Investing in Wynn Resorts, publicly traded on NASDAQ and China’s Hong Kong Stock Exchange, has become a riskier endeavor in the wake of the sexual misconduct allegations surrounding the company’s billionaire founder and CEO, Steve Wynn.
That’s the view of several key industry analysts following a weekend where the finance chair of the Republican National Committee (RNC) turned in his resignation in the aftermath of the sensational Wall Street Journal report that hit the news on Friday, turning the casino industry on its ear.
In the damning WSJ exposé, in which the news site claimed to have interviewed more than 150 former employees, numerous female workers asserted that Wynn made inappropriate sexual advances towards them on company property over the span of several decades.
The 76-year-old Las Vegas tycoon, according to the claimants, forced numerous masseuses to perform sex acts on him, and he allegedly had unwanted intercourse with a manicurist in 2005, which was followed by a rumored $7.5 million payout.
That employee is reported to have gone to HR very upset following the alleged incident, but no public action was taken at the time on behalf of the unnamed woman.
Stock Impact Significant
News of that settlement isn’t breaking news. In its own financial note, Deutsche Bank said “reports of the settlement were present for some time, including as recently as the end of December when a Bloomberg article was published regarding it.
“We believe some of the reaction in shares stems from the significant level of detail provided in the Wall Street Journal article, which in and of itself has likely created a somewhat emotional market response,” Deutsche Bank concluded.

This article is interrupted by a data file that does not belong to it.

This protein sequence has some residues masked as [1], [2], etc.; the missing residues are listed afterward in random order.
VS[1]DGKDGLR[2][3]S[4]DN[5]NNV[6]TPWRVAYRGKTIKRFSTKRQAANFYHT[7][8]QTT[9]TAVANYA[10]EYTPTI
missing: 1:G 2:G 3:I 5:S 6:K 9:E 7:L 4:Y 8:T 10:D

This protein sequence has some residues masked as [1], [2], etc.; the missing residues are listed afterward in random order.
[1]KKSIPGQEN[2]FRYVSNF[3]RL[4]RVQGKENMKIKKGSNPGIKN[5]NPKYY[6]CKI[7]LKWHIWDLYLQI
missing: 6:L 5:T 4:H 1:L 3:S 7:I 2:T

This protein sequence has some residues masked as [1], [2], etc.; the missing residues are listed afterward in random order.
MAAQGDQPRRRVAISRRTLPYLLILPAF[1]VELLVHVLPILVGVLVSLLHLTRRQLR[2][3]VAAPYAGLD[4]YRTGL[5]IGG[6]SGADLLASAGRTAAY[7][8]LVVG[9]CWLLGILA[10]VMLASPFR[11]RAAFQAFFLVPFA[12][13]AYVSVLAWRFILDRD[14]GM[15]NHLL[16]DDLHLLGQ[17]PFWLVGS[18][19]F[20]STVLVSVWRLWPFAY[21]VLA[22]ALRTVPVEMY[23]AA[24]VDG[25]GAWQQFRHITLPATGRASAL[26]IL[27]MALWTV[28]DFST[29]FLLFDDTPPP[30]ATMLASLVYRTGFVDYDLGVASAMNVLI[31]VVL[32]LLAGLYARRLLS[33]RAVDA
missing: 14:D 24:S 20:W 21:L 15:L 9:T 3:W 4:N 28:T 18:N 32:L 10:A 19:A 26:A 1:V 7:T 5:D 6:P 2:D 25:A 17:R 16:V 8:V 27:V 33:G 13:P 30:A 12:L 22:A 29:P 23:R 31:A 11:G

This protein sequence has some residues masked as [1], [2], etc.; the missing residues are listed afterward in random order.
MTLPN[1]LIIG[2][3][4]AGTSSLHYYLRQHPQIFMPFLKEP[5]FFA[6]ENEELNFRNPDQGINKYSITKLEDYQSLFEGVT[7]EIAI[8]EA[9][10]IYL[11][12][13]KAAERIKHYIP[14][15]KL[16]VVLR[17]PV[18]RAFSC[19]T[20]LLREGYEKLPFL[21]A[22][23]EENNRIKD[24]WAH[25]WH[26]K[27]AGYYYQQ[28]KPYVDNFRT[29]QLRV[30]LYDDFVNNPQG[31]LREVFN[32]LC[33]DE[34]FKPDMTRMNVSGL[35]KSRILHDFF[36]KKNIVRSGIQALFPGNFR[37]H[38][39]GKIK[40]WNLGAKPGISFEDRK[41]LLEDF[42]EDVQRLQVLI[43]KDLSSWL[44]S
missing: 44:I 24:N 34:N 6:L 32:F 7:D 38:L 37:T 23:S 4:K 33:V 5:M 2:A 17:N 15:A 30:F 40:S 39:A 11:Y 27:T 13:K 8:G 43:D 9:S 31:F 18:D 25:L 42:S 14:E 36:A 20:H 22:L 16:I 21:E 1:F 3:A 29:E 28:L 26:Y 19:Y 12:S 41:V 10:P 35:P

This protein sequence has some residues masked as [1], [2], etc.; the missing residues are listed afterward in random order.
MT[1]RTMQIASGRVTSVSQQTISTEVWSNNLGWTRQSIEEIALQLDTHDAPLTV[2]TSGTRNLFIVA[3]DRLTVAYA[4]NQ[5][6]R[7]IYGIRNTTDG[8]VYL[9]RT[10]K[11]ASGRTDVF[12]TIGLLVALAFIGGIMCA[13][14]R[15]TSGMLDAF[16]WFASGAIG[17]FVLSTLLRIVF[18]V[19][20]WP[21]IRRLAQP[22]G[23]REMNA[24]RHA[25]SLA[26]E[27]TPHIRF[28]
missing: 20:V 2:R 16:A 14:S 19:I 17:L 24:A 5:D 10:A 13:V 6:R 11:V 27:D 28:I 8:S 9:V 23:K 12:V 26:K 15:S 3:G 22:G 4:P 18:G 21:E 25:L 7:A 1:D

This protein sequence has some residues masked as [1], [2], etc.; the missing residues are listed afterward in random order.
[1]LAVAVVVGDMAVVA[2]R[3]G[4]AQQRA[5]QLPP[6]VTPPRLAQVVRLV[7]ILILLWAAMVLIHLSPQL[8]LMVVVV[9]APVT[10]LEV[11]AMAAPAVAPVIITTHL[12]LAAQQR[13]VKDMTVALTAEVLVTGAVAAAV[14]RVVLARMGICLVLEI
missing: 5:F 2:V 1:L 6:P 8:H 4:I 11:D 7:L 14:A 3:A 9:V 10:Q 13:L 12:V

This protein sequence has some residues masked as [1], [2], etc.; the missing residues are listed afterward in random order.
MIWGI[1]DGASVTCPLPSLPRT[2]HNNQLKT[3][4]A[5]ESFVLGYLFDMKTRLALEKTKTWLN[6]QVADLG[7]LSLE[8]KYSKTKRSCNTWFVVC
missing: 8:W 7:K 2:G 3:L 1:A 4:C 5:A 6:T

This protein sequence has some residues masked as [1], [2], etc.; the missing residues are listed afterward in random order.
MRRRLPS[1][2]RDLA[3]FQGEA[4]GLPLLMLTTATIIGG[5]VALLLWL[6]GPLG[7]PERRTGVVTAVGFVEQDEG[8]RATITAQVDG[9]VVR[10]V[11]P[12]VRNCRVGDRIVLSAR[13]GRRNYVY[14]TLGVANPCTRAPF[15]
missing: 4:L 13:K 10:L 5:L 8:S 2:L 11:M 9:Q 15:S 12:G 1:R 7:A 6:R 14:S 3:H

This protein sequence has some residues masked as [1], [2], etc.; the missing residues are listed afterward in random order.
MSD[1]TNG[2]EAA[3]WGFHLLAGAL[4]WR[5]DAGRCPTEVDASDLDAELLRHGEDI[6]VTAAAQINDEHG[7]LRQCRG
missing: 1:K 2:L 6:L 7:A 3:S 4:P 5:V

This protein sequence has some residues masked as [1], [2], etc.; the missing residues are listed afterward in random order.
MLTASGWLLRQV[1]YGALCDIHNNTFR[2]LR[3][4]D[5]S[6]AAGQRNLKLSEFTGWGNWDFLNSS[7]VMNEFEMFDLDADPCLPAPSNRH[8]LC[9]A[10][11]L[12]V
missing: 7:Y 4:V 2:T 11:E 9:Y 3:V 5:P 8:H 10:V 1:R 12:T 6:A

Morgan Stanley opined Wynn stock and earnings could continue to rise despite the scandal, but admitted that “management continuity is important.”
Though Steve Wynn and company higher-ups are denying the allegations, gaming and financial analysts believe the scandal could damage the casino company’s reputation regardless.
Union Gaming, an investment and advisory firm focused on the global gambling industry and with offices in Macau and Las Vegas, has now downgraded Wynn Resorts Macau from “buy” to “hold.”
In a note, Union Gaming analyst John DeCree explained, “We believe valuation was already lofty and expect the shares to be re-rated … with near-term headline risk related to the allegation.”
Wynn Resorts closed at $200 on January 25. When the news broke the following the day, the stock fell 10 percent to $180. Wynn Macau behaved similarly. Both stocks lost further value with Monday morning trading.
Company Backing Up
While Steve Wynn’s reputation is taking a beating this week, but he still has the support of his company.
In a letter to employees, Wynn Las Vegas President Maurice Wooden stated, “We are all supportive of Mr. Wynn and his leadership … and we are doing everything we can to protect our employees from these types of attacks and publicity.”
Wooden was referencing the fact that many workers have been contacted by media outlets for comment on the scandal. In his own statement last week, Wynn blamed his ex-wife Elaine for the WSJ report. The Wynns remain engulfed in a bitter post-divorce financial dispute that dates back to 2010.
Prior to the WSJ bombshell, Wynn Resorts had a general analyst recommendation of 4.2 out of 5.0 on Morningstar, which equates to a “buy” rating.
Setting the Standard
Less than 24 hours after the scandal broke, Wynn stepped down as the finance chairman of the RNC.
The casino developer is just the latest male power player to be accused of sexual misconduct in what’s become known as the “Harvey Weinstein effect.” After that Hollywood mogul was found to have sexually abused hundreds of women, the RNC condemned the Democratic National Committee for taking millions of dollars in donations from Weinstein.
Now, the shoe is on the other foot, as the GOP political committee must decide what to do with Wynn’s contributions. Over the weekend, Sen. Lindsey Graham (R-South Carolina) said “if these allegations have merit, I don’t think we should have a double standard for ourselves.”